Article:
# Biot-Savart for current density in a volume

henrybrent

## Homework Statement

The Biot-Savart law for a current density j in a volume V is: $d\vec{B} = \frac{\mu_0\vec{j}\times\vec{r}}{4\pi r^3} dV$

Derive the formula for the magnetic field created by a single point-like particle carrying charge $q$ moving with velocity $\vec{v}$. Explain and justify all important steps.

## Homework Equations

$d\vec{B} = \frac{\mu_0\vec{j}\times\vec{r}}{4\pi r^3} dV$

## The Attempt at a Solution

If I integrate over the whole volume, that will give me B, but it wont be correct for a moving point charge?

$\vec{B} = \frac{\mu_0}{4\pi} \int \frac{\vec{j}\times\vec{r}}{ r^3} dV$

## Answers and Replies

Mentor
Why not?
You have to think about how to get a current from a point particle with an "infinite" charge density.

henrybrent
Why not?
You have to think about how to get a current from a point particle with an "infinite" charge density.

Sorry, can you elaborate ?

Mentor
What is your distribution of j? You'll need it to evaluate your integral.

henrybrent
What is your distribution of j? You'll need it to evaluate your integral.
I'm not sure, but;

$\vec{B} = \frac{\mu_0}{4\pi} \int \frac{\vec{j}\times\vec{r}}{ r^3} dV$ then,
$\vec{B} = \frac{\mu_0}{4\pi} \int \frac{\vec{v}\times\hat{r}}{ r^2} dq$

Am I on the right lines?

Mentor
j and v are not the same. They have completely different units, for example, and v does not depend on the position. Also, your equation is now independent of q, which clearly shows something is wrong.

henrybrent
j and v are not the same. They have completely different units, for example, and v does not depend on the position. Also, your equation is now independent of q, which clearly shows something is wrong.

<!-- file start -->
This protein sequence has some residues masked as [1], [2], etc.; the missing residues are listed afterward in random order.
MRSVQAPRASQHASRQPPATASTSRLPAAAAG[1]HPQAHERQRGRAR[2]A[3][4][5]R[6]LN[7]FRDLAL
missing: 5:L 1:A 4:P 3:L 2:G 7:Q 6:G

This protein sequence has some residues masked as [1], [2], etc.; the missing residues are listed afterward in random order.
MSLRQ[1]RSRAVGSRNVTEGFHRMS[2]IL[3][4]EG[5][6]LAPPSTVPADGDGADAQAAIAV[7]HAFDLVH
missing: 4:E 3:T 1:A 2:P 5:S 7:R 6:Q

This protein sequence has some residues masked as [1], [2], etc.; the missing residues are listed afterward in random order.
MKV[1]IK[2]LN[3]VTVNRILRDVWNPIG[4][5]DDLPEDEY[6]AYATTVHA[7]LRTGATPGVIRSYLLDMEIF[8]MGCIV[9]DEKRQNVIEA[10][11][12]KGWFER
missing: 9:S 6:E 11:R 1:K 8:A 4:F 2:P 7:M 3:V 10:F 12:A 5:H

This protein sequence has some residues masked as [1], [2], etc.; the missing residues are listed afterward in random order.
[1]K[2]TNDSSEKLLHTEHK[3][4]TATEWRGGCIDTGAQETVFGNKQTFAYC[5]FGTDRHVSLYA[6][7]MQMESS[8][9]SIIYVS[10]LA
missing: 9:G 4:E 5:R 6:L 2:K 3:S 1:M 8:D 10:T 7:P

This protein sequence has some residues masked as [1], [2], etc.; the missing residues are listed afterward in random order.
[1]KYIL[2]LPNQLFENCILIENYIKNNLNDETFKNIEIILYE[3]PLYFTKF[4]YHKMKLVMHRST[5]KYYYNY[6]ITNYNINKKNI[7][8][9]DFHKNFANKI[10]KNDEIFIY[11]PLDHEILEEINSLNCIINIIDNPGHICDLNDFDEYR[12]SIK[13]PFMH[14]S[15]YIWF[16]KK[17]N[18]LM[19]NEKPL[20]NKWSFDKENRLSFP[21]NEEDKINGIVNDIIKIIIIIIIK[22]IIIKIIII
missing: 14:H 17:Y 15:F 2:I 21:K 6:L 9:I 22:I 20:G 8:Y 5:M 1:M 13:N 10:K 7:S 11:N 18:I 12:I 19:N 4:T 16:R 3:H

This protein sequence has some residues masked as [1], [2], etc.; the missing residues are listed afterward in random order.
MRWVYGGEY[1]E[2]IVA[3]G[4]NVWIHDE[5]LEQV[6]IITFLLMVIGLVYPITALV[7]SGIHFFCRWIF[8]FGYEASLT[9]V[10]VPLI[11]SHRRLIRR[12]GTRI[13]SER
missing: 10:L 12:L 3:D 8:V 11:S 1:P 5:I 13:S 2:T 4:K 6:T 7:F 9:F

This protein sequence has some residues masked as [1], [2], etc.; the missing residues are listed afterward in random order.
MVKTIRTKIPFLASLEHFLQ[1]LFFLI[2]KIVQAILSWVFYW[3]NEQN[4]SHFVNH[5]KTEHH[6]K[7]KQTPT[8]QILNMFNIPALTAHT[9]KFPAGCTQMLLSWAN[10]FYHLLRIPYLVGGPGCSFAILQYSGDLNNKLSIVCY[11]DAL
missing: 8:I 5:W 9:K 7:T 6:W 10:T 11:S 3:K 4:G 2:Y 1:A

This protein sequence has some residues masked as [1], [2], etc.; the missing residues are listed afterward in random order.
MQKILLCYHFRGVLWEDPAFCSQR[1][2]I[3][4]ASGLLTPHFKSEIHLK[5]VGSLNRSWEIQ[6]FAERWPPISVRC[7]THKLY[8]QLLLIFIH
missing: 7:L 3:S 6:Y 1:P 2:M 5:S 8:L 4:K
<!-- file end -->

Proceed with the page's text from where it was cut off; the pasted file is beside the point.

These are all my lecture notes on the Biot-Savart Law.

That's literally all I have to go on, my lecturer barely went over it at all. I have some textbooks as well, but they just provide me with what I wrote earlier, which you said was wrong?

Mentor
That's literally all I have to go on, my lecturer barely went over it at all. I have some textbooks as well, but they just provide me with what I wrote earlier, which you said was wrong?
I don't see any j=v there.

Let's start with an easier example: you have a ball of total charge Q with radius R and a uniform charge density. Its center is currently at the origin of the coordinate system, and it is moving in x-direction with a speed v. What is the current density for every point in space?

henrybrent
I don't see any j=v there.

Let's start with an easier example: you have a ball of total charge Q with radius R and a uniform charge density. Its center is currently at the origin of the coordinate system, and it is moving in x-direction with a speed v. What is the current density for every point in space?

I/A ?

Last edited:
Mentor
No, whatever I/A is supposed to mean.

henrybrent
No, whatever I/A is supposed to mean.
Sigh, then I don't know. I really don't. I know you can't tell me either.

Those pictures I have included are everything I have been taught (taught is an exceptionally strong word to use) regarding Biot-Savart law, our lecturer did not even derive them as he said you can't 'technically' derive them.

I have said this in the many other threads I've had to create, I'm not a physics student, I just take a module in Electromagnetism. I am not (necessarily..) asking to be spoon fed, but it's safe assume I know next to nothing regarding the Biot-Savart Law.

This forum is just another resource I've had to find because my textbooks assume the reader already has a sound base in Physics/maths - which I do not. Alas, I cannot keep using this an excuse.

Mentor
The current subproblem has nothing to do with Biot-Savart.

What do you know about current densities?
Can you find something like "current density is ... per ... and ..."?